…the 203 gigawatts (GW) of installed solar capacity required to replace Japan’s current nuclear fleet would cover roughly 1.3 million acres…That’s the equivalent of roughly 52% of Japan’s total land area.

Phasing out nuclear generation and replacing it with either LNG or coal would present a significant setback as the nation strives to reduce overall CO2 emissions by 25% below 1990 levels by 2020. Instead, overall carbon dioxide emissions would increase by at least 270 million tons, 22 percent of Japan’s current total emissions. If Japan replaced all of this lost generation with electricity from coal-fired power plants, its C02 emissions would rise by at least 452 million tons, 37 percent of current total emissions and an immense 109 percent of current power sector emissions.

The additional LNG imports would cost the country $38.8 billion while the coal imports would cost $25 billion dollars. New LNG plants would cost $86 billion to construct while new coal-fired power plants would cost $43 billion.

Climate Spectator adds that “Japan’s massive public debt, already twice the size of its $5 trillion economy, means finding government funds to invest in new technologies and upgrading the power grid will be tough.”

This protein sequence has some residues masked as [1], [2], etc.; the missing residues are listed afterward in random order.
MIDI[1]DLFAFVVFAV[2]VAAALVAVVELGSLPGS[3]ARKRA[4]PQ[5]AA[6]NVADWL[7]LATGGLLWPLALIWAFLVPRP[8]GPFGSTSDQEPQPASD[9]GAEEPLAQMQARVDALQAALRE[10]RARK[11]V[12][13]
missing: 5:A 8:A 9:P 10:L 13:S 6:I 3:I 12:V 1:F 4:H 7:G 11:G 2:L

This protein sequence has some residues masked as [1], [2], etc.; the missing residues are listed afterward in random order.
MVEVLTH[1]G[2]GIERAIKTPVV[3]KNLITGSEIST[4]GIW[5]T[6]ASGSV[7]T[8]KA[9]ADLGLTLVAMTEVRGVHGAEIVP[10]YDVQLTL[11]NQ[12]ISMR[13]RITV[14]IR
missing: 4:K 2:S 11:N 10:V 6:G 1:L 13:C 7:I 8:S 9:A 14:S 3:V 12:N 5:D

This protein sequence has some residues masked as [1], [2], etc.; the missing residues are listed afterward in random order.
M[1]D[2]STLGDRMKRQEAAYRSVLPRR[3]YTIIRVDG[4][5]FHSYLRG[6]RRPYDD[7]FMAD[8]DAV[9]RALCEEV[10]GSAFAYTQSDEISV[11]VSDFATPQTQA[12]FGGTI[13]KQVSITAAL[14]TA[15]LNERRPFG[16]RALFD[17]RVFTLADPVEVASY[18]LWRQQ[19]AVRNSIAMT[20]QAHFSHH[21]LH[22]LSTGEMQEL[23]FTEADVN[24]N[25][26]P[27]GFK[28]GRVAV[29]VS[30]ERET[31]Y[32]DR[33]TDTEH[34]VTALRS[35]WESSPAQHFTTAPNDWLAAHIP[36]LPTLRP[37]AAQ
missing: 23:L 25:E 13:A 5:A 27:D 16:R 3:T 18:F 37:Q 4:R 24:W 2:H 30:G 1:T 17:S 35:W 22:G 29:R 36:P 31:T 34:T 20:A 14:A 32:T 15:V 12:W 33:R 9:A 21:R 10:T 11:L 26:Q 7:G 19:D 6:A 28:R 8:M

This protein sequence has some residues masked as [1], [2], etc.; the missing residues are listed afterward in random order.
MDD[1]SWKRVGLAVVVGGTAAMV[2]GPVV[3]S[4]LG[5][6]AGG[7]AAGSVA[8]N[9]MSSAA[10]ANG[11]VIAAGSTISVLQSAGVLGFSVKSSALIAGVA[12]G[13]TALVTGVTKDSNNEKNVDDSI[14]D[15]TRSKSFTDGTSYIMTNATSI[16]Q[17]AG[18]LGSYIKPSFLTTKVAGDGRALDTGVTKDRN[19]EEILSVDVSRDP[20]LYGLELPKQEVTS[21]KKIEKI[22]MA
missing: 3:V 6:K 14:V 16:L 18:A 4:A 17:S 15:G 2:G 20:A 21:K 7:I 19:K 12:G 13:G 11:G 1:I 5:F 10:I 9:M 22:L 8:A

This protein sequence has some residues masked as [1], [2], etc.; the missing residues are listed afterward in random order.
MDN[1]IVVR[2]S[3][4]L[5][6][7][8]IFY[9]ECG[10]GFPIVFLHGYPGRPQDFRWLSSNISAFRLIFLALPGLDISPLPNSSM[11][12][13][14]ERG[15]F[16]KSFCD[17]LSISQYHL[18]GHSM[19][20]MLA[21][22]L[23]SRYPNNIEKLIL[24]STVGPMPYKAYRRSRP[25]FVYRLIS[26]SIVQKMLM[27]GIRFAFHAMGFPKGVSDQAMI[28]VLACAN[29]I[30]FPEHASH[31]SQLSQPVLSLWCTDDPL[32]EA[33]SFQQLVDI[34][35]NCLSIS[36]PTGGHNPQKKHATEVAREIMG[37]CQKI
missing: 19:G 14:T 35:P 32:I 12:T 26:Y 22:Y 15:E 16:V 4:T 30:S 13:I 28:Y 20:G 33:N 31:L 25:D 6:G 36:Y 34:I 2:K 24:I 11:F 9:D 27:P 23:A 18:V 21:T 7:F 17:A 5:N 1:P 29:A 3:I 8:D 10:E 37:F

Even moreso than Germany (which has chosen to phase out its nuclear power) Japan is sitting on the horns of a dilemma as it tries to ensure its population that there will be enough energy in their future while at the same time keeping that energy clean.



Japan is now expecting a 9.2% eletric power shortage next summer.  This would occur if all 54 nuclear plants are shut down and the country uses its full potential for coal, oil and natural gas production to make up the difference.

Only 16 nuclear reactors are now operating and nuclear’s share of Japan’s energy supply fell to 18 percent in June from 30 percent in early March. A combination of mandatory power cuts and voluntary savings by companies and consumers allowed the utilities to match supply and demand without resorting to rolling blackouts.